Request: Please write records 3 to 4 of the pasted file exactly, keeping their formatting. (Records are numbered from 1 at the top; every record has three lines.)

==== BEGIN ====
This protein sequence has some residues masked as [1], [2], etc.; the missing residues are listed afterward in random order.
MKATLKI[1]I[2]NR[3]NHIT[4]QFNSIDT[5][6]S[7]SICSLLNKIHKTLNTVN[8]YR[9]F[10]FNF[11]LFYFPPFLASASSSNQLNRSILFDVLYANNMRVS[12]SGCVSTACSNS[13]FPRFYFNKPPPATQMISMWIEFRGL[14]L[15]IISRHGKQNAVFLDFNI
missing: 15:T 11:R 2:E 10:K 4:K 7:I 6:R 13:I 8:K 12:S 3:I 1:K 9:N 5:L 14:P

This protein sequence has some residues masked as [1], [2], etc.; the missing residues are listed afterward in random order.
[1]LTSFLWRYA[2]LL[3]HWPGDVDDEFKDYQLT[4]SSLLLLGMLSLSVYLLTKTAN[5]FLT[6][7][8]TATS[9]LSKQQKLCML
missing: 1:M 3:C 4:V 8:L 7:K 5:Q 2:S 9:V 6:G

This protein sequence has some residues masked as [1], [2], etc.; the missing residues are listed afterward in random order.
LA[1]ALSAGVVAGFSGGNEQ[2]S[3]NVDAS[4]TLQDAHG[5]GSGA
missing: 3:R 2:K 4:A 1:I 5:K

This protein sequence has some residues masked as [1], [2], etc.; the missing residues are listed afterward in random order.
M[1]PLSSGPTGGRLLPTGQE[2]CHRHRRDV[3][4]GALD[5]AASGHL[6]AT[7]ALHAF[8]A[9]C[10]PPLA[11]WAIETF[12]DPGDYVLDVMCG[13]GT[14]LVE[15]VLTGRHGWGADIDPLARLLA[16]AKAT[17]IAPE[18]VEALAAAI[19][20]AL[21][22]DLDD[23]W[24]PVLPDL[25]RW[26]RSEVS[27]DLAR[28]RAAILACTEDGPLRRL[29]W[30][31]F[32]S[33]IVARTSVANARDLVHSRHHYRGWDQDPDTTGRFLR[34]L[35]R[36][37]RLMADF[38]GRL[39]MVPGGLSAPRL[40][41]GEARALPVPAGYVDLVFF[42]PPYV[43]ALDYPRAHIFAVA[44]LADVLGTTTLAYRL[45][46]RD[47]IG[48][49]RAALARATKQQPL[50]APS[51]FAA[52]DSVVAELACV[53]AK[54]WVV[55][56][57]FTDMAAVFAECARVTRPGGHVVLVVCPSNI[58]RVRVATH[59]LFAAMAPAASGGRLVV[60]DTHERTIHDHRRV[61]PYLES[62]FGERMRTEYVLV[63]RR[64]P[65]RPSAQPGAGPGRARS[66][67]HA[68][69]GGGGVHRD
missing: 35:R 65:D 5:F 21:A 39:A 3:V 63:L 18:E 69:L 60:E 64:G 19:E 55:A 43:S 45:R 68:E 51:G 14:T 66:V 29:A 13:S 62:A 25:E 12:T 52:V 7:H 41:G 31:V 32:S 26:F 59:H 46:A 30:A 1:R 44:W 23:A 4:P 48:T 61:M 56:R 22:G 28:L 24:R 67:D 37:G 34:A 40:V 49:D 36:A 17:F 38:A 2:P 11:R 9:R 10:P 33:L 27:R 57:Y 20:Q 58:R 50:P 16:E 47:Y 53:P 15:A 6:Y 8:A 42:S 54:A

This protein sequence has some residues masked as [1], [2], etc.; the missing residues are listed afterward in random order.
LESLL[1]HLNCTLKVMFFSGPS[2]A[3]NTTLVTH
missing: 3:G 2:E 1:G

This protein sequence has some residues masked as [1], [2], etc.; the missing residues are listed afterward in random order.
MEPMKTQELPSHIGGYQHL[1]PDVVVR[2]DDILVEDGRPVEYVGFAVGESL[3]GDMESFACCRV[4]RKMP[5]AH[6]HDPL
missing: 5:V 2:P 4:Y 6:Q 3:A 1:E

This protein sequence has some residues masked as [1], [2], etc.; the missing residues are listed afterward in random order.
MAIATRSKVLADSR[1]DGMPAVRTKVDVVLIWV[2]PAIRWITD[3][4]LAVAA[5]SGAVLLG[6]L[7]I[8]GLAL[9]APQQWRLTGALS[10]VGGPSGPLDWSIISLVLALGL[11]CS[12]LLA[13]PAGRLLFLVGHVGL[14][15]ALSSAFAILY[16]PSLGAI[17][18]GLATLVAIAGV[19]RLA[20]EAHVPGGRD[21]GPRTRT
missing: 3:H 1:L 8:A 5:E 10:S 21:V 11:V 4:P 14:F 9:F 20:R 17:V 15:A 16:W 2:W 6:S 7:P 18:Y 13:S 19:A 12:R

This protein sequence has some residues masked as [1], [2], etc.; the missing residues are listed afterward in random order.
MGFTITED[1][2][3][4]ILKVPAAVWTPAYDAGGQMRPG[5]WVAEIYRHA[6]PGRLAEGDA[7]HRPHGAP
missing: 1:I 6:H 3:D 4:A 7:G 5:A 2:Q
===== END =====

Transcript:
This protein sequence has some residues masked as [1], [2], etc.; the missing residues are listed afterward in random order.
LA[1]ALSAGVVAGFSGGNEQ[2]S[3]NVDAS[4]TLQDAHG[5]GSGA
missing: 3:R 2:K 4:A 1:I 5:K

This protein sequence has some residues masked as [1], [2], etc.; the missing residues are listed afterward in random order.
M[1]PLSSGPTGGRLLPTGQE[2]CHRHRRDV[3][4]GALD[5]AASGHL[6]AT[7]ALHAF[8]A[9]C[10]PPLA[11]WAIETF[12]DPGDYVLDVMCG[13]GT[14]LVE[15]VLTGRHGWGADIDPLARLLA[16]AKAT[17]IAPE[18]VEALAAAI[19][20]AL[21][22]DLDD[23]W[24]PVLPDL[25]RW[26]RSEVS[27]DLAR[28]RAAILACTEDGPLRRL[29]W[30][31]F[32]S[33]IVARTSVANARDLVHSRHHYRGWDQDPDTTGRFLR[34]L[35]R[36][37]RLMADF[38]GRL[39]MVPGGLSAPRL[40][41]GEARALPVPAGYVDLVFF[42]PPYV[43]ALDYPRAHIFAVA[44]LADVLGTTTLAYRL[45][46]RD[47]IG[48][49]RAALARATKQQPL[50]APS[51]FAA[52]DSVVAELACV[53]AK[54]WVV[55][56][57]FTDMAAVFAECARVTRPGGHVVLVVCPSNI[58]RVRVATH[59]LFAAMAPAASGGRLVV[60]DTHERTIHDHRRV[61]PYLES[62]FGERMRTEYVLV[63]RR[64]P[65]RPSAQPGAGPGRARS[66][67]HA[68][69]GGGGVHRD
missing: 35:R 65:D 5:F 21:A 39:A 3:V 63:L 18:E 69:L 60:E 64:G 19:E 55:A 43:S 45:R 68:E 51:G 14:T 66:V 29:A 13:S 62:A 25:E 12:T 52:V 7:H 41:G 31:V 32:S 26:F 59:H 46:A 30:A 1:R 44:W 23:A 4:P 48:T 61:M 56:R 22:G 28:L 24:R 67:D 37:G 34:A 40:V 49:D 36:A 17:F 38:A 2:P 11:R 9:R 10:P 33:L 27:R 57:Y 20:Q 58:R 50:P 16:E 47:Y 53:P 15:A 6:Y 8:A 42:S 54:A